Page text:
In addition to the “Handbook on Data Analysis”, the WCO has developed a “Capacity Building Framework on Data Analytics”. This framework is designed to enhance the organizational and technical capacity of customs officials, enabling them to effectively exploit and utilize rapidly growing data sources. This, in turn, empowers them to make accurate, insightful decisions based on data.

Vietnam Customs is focusing on developing a skilled workforce for modern customs management

AI and ML application by customs agencies around the world

During the annual World Customs Organization (WCO) technology conferences in 2021, 2022, and 2023, several member customs agencies shared their experiences in applying advanced technologies to customs operations.

Botswana Customs, for instance, launched an online payment system through a mobile application called BURS Mtax, which has brought significant benefits to both the trading community and tax agencies. Zambia Customs’ TaxOnApp is another notable example of this type of innovation.

The Nigerian Integrated Customs Information System (NICIS) developed an Intelligent Fraud Detection System, an AI/ML technology designed to assist Nigerian Customs service personnel in performing risk analysis on declared information and processing large volumes of data in minimal time.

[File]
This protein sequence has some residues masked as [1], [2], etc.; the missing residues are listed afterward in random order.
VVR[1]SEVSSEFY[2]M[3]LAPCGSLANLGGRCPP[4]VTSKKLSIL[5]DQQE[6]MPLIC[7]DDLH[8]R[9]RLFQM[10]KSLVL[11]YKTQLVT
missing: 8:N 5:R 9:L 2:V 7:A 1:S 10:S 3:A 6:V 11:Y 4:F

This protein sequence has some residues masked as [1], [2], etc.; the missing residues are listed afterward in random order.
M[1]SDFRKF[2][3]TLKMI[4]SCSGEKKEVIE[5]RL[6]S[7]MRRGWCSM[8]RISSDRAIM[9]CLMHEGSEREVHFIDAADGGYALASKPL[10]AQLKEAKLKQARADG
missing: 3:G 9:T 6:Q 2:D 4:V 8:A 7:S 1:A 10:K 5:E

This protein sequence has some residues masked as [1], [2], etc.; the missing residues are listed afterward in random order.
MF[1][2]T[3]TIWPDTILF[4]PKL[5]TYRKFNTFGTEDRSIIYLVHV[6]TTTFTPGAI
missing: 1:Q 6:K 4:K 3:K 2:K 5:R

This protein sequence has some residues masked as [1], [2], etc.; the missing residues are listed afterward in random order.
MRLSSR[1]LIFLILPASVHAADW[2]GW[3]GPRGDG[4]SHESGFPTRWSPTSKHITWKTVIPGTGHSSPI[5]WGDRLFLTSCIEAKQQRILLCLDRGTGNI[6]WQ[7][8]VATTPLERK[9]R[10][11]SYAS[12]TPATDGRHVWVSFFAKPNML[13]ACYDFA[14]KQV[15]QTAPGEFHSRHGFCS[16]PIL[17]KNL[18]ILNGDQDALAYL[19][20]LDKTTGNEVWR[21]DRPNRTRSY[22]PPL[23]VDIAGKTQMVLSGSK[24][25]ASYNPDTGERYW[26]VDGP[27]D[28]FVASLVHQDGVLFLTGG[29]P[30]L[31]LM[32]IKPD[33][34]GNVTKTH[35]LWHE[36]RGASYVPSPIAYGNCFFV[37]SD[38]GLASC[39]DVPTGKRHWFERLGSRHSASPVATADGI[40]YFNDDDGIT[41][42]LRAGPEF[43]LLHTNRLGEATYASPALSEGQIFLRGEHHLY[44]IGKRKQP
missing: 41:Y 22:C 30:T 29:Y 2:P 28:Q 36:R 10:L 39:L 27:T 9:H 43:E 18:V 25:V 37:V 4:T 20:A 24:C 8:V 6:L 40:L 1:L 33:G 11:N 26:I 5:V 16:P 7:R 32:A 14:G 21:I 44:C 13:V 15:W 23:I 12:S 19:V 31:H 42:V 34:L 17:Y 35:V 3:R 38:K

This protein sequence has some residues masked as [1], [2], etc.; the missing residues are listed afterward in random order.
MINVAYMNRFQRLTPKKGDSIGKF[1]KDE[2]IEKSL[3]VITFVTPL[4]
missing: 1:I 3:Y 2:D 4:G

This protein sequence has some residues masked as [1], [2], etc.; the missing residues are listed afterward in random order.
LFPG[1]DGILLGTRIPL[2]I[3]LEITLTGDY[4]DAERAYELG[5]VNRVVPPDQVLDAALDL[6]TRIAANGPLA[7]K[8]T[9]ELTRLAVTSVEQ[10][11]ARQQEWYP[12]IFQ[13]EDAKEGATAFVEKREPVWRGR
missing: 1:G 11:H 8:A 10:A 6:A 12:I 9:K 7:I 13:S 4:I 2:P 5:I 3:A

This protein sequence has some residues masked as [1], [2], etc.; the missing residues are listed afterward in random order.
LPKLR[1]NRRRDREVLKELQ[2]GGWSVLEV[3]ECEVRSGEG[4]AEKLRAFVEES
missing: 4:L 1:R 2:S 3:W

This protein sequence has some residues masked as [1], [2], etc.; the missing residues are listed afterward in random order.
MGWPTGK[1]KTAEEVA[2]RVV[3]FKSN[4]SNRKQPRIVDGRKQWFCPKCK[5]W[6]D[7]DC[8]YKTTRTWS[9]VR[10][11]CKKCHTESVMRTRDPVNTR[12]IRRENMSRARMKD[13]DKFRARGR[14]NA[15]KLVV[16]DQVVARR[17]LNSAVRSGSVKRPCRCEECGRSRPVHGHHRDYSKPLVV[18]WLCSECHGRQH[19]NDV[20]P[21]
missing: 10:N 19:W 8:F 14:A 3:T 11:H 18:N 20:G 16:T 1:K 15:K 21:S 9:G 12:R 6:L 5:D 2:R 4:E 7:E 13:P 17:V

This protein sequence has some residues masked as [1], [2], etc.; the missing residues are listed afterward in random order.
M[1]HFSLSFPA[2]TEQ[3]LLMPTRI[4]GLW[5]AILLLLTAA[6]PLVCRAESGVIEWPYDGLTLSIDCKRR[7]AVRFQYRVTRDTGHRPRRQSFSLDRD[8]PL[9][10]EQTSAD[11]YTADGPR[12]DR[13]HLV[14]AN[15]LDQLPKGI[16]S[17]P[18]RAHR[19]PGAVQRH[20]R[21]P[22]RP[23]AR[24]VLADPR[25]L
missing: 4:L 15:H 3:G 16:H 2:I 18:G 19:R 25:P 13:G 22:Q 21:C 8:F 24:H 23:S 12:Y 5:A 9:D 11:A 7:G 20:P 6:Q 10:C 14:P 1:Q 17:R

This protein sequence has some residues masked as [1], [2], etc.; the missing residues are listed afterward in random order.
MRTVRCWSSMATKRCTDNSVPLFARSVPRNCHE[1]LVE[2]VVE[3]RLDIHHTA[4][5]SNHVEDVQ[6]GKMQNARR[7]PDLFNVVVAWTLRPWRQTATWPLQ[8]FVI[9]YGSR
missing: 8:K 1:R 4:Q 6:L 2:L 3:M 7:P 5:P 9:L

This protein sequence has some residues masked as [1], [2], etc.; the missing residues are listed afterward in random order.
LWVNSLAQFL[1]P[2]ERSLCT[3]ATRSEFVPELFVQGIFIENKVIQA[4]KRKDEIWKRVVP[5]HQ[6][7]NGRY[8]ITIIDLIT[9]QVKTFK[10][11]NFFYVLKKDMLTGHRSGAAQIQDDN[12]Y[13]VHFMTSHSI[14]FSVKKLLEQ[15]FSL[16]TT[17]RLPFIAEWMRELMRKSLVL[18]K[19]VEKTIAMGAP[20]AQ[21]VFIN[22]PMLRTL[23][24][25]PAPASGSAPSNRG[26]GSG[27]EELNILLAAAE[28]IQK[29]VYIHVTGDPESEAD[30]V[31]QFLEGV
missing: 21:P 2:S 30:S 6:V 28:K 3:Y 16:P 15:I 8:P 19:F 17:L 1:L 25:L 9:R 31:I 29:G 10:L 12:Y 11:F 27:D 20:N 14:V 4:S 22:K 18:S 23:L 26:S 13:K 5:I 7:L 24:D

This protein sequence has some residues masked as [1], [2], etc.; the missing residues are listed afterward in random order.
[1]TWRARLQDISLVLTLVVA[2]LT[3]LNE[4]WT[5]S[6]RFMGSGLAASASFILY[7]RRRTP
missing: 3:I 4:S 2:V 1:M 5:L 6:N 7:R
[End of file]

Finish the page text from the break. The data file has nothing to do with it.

Azerbaijan Customs is currently undertaking a project on AI/ML-powered declarations. El Salvador Customs has established an “Artificial Intelligence Bureau” to enhance several processes by applying AI to risk management, image processing, and commodity pricing.

The Directorate General of Customs and Excise of Indonesia and the Federal Customs Service of the Russian Federation have utilized AI/ML for risk management purposes. Japan Customs has also employed AI for risk management and post-customs clearance inspection purposes.

At the WCO Technology Conference & Exhibition 2023 held in Hanoi, Vietnam, Mr. Philippe Duponteil, Director for Customs Duties and Digital Transformation of Customs and Taxation Policy at the European Commission, shared insights on AI applications in customs operations. He highlighted that AI can be used for a variety of purposes in customs operations and can bring numerous benefits. AI is particularly effective in risk management and predictive analysis, as it can analyze larger volumes of data than humans and can identify unclear trends.

AI possesses the capability to analyze not only large volumes of text data, such as customs declarations, but also images. It can compare these images with the contents in customs declarations, thereby enhancing the accuracy and efficiency of customs operations.

Beyond its application in risk management and predictive analysis, AI can also be harnessed to foster the development of customs application software and for training purposes. For instance, at the European Commission, AI is utilized to create e-learning models on a variety of topics related to customs and tax operations. Typically, a scenario is prepared, following which AI generates a digital teacher with voice capabilities to present and teach the content.

However, it is crucial to strike a balance in the reliance on AI. While AI can significantly enhance operational efficiency, it is not infallible and can make inaccurate decisions. These inaccuracies can impact authorities, businesses, and individuals, potentially undermining trust in the technology and leading to revenue losses.

By Huong Hau, Vietnam Business Forum